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A United Transdiagnostic Treatment for Emotional Disorders Applied to Combat Related PTSD
D. Barlow, PhD
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Deepening understanding of the nature of emotional disorders including PTSD reveals that commonalities in etiology and latent structure among these disorders supersedes differences. This suggests new approaches to classification and the possibility of distilling a set of psychological procedures that would comprise a unified intervention for emotional disorders. Based on theory and data emerging from the fields of learning, emotional development and regulation, and cognitive science, we identify three fundamental therapeutic components relevant to the treatment of emotional disorders generally. These three components include (1) altering antecedent cognitive reappraisals; (2) preventing emotional avoidance; and (3) facilitating action tendencies not associated with the emotion that is dysregulated.
This treatment takes place in the context of provoking emotional expression (emotional exposure) through situational, internal and somatic (interoceptive cues), as well as through standard mood induction exercises, and differs from patient to patient only in the situational cues and exercises utilized. Theory and rationale and the latest data supporting this new unified transdiagnostic approach are described in the context of sequelae of the trauma of war and resulting combat related PTSD. It is suggested that this unified treatment may represent a more efficient and possibly a more effective strategy in treating emotional disorders, pending further evaluation.
- List temperaments and key features that comprise the emotional disorders.
- List the seven modules of the united protocol for emotional disorders.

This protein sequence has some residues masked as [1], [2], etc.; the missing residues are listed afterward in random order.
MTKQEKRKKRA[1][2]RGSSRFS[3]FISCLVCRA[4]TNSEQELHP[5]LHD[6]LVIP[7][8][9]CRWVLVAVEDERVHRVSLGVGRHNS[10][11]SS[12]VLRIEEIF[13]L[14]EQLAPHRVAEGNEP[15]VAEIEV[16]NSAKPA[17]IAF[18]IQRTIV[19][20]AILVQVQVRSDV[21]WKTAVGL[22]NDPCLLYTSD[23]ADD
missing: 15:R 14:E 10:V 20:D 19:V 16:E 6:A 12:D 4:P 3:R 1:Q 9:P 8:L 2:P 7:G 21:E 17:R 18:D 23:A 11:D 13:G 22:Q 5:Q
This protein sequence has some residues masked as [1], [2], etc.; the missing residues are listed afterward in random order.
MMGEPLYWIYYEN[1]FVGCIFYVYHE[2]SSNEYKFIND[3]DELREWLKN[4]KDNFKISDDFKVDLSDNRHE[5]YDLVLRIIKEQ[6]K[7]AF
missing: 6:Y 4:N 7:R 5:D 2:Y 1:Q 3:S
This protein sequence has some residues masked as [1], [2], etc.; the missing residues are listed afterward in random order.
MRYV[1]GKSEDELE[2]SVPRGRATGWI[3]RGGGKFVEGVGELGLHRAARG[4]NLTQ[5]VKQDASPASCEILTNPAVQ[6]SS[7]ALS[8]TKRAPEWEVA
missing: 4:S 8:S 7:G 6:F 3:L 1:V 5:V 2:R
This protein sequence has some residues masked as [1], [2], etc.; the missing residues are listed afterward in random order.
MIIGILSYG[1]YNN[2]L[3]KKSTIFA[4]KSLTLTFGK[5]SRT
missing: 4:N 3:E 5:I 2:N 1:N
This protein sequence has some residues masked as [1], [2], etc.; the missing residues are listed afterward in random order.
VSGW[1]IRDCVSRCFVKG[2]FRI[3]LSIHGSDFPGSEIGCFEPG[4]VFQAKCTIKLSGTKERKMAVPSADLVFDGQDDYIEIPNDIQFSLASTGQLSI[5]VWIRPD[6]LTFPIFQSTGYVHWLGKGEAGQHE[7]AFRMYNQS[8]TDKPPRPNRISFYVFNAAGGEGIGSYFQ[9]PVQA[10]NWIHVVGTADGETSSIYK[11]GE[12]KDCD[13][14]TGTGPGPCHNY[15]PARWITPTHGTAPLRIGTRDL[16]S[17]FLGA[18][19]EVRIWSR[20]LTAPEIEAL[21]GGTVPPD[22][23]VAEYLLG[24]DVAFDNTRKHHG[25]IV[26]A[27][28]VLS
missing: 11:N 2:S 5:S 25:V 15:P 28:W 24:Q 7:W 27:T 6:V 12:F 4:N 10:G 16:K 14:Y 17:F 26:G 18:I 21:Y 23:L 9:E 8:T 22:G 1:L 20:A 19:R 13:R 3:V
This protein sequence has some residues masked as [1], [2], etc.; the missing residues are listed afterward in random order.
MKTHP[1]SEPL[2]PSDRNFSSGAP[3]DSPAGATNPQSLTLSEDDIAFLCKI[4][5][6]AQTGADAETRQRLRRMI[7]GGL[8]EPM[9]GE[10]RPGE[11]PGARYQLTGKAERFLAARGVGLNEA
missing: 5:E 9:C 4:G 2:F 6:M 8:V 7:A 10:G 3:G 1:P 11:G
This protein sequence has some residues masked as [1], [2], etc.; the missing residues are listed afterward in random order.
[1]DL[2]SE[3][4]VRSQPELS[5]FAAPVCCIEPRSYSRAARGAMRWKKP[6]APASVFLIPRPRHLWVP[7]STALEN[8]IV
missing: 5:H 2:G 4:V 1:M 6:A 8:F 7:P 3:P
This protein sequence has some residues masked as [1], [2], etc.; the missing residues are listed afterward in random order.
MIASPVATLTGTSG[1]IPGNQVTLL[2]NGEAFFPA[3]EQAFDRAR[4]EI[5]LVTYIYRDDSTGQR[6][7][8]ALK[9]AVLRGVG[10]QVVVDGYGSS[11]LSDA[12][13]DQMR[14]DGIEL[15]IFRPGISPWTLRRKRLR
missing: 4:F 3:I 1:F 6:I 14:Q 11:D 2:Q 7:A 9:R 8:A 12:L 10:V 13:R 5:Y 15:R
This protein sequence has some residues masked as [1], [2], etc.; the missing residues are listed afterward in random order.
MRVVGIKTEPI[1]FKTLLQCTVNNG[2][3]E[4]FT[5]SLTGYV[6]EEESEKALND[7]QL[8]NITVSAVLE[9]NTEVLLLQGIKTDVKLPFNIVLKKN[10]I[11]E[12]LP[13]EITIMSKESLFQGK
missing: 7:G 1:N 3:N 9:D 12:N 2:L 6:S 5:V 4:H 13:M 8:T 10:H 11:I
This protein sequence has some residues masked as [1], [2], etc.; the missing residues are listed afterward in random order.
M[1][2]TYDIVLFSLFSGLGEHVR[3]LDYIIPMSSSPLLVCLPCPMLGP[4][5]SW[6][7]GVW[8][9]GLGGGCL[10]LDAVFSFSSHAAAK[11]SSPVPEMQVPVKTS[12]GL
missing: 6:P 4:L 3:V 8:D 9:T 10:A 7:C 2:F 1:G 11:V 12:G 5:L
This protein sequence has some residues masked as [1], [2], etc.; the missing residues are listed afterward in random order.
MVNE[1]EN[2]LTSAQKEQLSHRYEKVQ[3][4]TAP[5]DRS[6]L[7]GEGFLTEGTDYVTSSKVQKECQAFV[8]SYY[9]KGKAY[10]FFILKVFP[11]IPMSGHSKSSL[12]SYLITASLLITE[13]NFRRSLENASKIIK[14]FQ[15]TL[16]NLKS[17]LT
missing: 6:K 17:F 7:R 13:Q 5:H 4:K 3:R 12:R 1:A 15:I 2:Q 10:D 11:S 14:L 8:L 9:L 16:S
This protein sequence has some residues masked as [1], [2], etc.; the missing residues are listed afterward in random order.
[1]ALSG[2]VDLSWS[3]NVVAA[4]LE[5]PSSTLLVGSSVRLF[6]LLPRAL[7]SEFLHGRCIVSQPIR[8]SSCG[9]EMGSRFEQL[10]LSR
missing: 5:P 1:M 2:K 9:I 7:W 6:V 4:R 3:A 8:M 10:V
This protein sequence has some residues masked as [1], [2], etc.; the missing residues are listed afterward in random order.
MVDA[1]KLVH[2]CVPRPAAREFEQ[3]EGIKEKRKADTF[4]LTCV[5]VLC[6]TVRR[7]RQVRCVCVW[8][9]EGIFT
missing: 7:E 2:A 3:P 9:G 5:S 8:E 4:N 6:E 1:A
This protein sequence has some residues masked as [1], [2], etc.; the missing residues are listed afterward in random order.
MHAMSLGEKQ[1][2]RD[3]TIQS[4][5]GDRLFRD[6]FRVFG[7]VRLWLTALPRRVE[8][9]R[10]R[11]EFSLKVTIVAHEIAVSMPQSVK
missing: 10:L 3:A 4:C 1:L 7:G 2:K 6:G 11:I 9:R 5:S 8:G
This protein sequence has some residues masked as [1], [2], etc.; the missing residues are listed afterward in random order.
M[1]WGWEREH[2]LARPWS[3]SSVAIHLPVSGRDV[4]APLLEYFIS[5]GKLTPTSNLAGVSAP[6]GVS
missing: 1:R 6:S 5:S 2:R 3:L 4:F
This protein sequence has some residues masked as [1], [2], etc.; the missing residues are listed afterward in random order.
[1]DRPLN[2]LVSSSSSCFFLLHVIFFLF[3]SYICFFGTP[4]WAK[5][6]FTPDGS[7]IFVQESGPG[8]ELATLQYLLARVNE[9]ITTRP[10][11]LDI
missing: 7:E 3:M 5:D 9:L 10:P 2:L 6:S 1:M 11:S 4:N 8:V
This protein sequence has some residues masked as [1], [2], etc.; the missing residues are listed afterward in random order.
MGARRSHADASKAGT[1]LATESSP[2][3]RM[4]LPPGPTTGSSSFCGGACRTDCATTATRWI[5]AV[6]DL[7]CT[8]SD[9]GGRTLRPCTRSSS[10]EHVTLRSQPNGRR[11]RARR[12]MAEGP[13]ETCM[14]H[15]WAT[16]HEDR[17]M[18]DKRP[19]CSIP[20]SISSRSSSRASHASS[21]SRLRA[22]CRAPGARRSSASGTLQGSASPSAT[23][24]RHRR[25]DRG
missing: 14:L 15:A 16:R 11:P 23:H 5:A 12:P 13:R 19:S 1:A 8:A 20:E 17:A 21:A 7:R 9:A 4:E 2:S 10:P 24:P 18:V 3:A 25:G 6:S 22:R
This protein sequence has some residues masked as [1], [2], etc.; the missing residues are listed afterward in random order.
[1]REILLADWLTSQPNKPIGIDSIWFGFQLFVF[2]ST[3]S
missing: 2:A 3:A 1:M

- Identify a case for combat related PTSD from a unified transdiagnostic perspective.
About the Instructor
Dr. David H. Barlow
is professor of psychology and psychiatry and founder and director emeritus of the Center for Anxiety and Related Disorders at Boston University. He received his PhD from the University of Vermont in 1969 and has published over 500 articles and chapters and 60 books mostly in the area of the nature and treatment of emotional disorders. He is the recipient of numerous awards, including the Distinguished Scientific Award for Applications of Psychology from the American Psychological Association. He was formerly professor of psychiatry at the University of Mississippi Medical Center and professor of psychiatry and Psychology at Brown University and founded clinical psychology internships in both settings. Dr. Barlow was also distinguished professor in the Department of Psychology at the University at Albany, State University of New York. Currently, he is professor of psychology and psychiatry, and founder and director emeritus of the Center for Anxiety and Related Disorders at Boston University. He was chair of the American Psychological Association Task Force of Psychological Intervention Guidelines, was a member of the DSM-IV
Task Force of the American Psychiatric Association, and was a co-chair of the Work Group for revising the anxiety disorder categories. Dr. Barlow is also a diplomat in clinical psychology of the American Board of Professional Psychology and maintains a private practice.